Imran*, 23, was recently refuse a secretarial job at a private firm in Karachi. The reason: he failed to provide his NIC.
And yet, for this, Imran cannot be blamed. Born out of wedlock, he has no idea about the identity or whereabouts of his father and, hence, has been turned away twice while applying for an identity card.
His mother Nigar*, a former female sex worker who managed to enroll Imran in a public school with the help of her employers, can see hopes for a better life for her son slowly diminishing.
“I walked through fire to get Imran through matriculation, to make sure he wouldn’t end up like me,” she states quietly. “But, in this society, there seems to be no support for people like us.”
All around us
Stories like Imran’s are not unique.
There are nearly 180 million Pakistanis, but only half of them exist as legally recognized citizens -- ie, possess a national identity card (NIC) that confirms their identity as legal citizens of Pakistan and entitles them to basic rights, such as equality of status, access to economic and political justice and freedom of expression, belief and worship. With a rapidly burgeoning population, these innumerable identity-less Pakistanis have faded silently into the background.
Without an NIC, these individuals are unable to enroll in schools and colleges, obtain a driver’s licence or passport, register a vehicle, open a bank account, pay taxes, get a utility connection, file for legal procedures or vote. Furthermore, along with the day-to-day struggles, there is no legal cover in matters of financial entitlement or inheritance.
Who’s lurking in the shadows?
The vast group of invisible Pakistan comprises two kinds of people.
Firstly, there are those who voluntarily choose not to apply for an identity card due to ignorance, illiteracy, unawareness and financial constraints, mainly in rural areas and lower income classes.
Secondly, there are those who cannot apply for an identity card due to legal complications, such as failure to produce a birth certificate, parents’ identity cards or other paperwork. This category consists mainly of second and third generation immigrants – Bengalis, Biharis, Afghans – and children of unknown parentage.
Until recently, this category also included the transgender community. Now, however, they have been allowed by the Supreme Court to register as a third gender on computerized identity cards.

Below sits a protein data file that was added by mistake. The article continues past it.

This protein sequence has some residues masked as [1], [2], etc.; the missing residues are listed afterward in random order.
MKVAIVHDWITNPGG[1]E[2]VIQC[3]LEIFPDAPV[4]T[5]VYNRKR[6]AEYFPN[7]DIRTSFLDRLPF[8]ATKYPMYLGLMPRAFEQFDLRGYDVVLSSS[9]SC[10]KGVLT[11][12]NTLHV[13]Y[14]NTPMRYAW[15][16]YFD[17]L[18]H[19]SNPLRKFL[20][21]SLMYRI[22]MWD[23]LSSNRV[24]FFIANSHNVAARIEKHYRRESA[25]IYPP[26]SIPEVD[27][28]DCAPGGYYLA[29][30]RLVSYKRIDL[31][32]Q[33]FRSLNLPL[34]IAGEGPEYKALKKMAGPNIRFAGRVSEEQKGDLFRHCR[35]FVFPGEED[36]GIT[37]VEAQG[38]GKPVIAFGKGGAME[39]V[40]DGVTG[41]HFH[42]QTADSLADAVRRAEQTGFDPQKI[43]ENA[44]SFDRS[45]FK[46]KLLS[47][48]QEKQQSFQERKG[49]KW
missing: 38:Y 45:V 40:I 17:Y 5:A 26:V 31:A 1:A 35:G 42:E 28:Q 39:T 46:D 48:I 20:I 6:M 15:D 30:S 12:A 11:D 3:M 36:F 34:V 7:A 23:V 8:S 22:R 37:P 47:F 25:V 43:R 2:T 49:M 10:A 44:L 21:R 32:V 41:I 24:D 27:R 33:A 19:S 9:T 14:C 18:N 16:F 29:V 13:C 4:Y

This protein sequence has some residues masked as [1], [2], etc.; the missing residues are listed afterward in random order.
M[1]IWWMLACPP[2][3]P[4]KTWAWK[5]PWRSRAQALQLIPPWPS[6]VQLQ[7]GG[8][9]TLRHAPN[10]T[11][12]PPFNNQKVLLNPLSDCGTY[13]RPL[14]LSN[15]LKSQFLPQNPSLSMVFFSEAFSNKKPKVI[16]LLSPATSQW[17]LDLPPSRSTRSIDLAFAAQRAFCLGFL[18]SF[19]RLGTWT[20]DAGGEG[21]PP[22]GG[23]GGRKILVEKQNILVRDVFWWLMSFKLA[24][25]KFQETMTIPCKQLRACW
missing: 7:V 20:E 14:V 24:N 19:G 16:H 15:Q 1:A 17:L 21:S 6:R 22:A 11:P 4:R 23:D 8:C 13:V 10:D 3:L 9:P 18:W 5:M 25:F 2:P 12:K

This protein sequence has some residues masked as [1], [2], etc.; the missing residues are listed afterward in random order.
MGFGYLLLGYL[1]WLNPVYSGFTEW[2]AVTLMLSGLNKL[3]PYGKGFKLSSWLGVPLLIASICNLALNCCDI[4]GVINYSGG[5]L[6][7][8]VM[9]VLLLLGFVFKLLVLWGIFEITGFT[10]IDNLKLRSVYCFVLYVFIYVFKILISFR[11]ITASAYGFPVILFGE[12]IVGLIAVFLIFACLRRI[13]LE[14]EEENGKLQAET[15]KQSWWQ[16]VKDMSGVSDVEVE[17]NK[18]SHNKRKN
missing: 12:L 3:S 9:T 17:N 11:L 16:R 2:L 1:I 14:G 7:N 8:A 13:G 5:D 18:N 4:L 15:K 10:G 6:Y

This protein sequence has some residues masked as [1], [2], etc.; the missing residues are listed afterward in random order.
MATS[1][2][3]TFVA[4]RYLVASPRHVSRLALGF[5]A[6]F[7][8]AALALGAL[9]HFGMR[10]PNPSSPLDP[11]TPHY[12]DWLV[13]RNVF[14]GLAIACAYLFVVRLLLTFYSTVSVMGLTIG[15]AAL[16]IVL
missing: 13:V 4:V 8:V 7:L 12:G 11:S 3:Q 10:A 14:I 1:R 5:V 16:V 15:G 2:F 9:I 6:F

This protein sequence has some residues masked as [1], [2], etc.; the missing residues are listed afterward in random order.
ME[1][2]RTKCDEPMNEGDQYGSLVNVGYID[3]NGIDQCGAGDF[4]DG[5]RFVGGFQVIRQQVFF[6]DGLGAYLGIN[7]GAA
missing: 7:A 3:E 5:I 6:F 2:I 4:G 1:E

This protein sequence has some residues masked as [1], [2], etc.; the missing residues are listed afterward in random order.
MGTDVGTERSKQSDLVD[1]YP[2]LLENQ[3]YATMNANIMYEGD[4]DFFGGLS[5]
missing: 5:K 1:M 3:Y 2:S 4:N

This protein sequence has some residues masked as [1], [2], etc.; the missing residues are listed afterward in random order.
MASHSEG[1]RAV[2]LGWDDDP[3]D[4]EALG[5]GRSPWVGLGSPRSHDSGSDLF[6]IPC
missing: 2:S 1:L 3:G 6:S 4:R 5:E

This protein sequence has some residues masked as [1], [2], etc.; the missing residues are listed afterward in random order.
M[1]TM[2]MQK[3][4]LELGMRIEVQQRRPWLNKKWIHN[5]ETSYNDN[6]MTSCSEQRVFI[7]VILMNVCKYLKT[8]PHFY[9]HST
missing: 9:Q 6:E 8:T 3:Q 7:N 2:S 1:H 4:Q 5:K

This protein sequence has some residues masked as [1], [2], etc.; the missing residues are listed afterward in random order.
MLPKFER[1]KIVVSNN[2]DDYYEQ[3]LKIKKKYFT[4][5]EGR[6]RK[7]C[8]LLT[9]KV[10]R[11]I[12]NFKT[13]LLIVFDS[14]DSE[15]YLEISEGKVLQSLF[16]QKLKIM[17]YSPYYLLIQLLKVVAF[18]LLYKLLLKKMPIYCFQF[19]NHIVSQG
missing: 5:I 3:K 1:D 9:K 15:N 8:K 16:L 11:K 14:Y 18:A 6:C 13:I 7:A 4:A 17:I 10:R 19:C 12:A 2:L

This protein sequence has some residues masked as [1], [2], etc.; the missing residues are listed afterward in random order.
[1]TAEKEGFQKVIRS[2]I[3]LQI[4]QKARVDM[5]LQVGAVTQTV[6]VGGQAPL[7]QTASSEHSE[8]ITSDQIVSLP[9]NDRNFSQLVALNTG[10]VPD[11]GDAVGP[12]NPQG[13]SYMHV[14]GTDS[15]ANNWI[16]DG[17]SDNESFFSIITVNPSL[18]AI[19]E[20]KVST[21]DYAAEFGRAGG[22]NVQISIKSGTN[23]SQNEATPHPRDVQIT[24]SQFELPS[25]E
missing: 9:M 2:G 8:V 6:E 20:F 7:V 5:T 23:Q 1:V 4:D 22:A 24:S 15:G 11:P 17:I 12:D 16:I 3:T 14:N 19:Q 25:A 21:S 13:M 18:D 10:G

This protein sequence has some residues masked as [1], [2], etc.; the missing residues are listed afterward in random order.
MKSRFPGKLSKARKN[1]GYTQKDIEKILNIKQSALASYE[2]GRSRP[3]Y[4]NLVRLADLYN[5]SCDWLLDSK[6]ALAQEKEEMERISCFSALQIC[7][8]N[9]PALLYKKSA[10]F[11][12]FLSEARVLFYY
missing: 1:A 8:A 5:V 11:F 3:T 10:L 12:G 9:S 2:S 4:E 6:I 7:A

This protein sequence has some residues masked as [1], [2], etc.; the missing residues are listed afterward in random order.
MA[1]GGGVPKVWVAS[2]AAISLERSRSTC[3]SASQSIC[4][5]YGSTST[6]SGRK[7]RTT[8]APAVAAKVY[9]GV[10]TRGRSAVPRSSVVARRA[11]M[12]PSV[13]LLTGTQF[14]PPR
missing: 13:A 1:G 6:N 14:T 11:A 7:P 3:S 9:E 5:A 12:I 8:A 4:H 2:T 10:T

Of fathers and names
Countless children of unknown parentage, who are raised by single mothers, abandoned on the streets or living in orphanages, encounter similar problems once they reach the age of 18.
“By depriving these children of basic rights such as an identity, you are pushing them to the fringes of society,” emphasises Tahera Hassan, a Karachi-based lawyer. “It is time someone takes notice and proposes a change in the law.”
Hassan says she wrote a letter to the Supreme Court on behalf of the Edhi Foundation two years ago, requesting the Chief Justice to take notice of the fact that NADRA was not issuing B-forms or registering children of unknown parentage. In the letter, she also proposed recommendations, including observation of practices of other Muslim countries like Morocco, where such children are put under the lineage of a fictitious father.
The top court had sought the opinion of the Council of Islamic Ideology and senior judges like Justice (Retd) Khalil-ur-Rehman Ramday on the matter but concrete changes have not been made just yet.
In 2011, President Zardari also volunteered for his name to be used by NADRA as the father for all children with unknown parentage. However, after consultation with various schools of thought from different Islamic countries and prominent humanitarians in Pakistan, it was decided to process each case individually and use the institution where these children were living as guardian for the time being.
“Our courts are inundated with problems of all kinds,” states Hassan quietly. “It is extremely difficult to prioritise and address issues like these.”
Published in The Express Tribune, August 19th, 2013.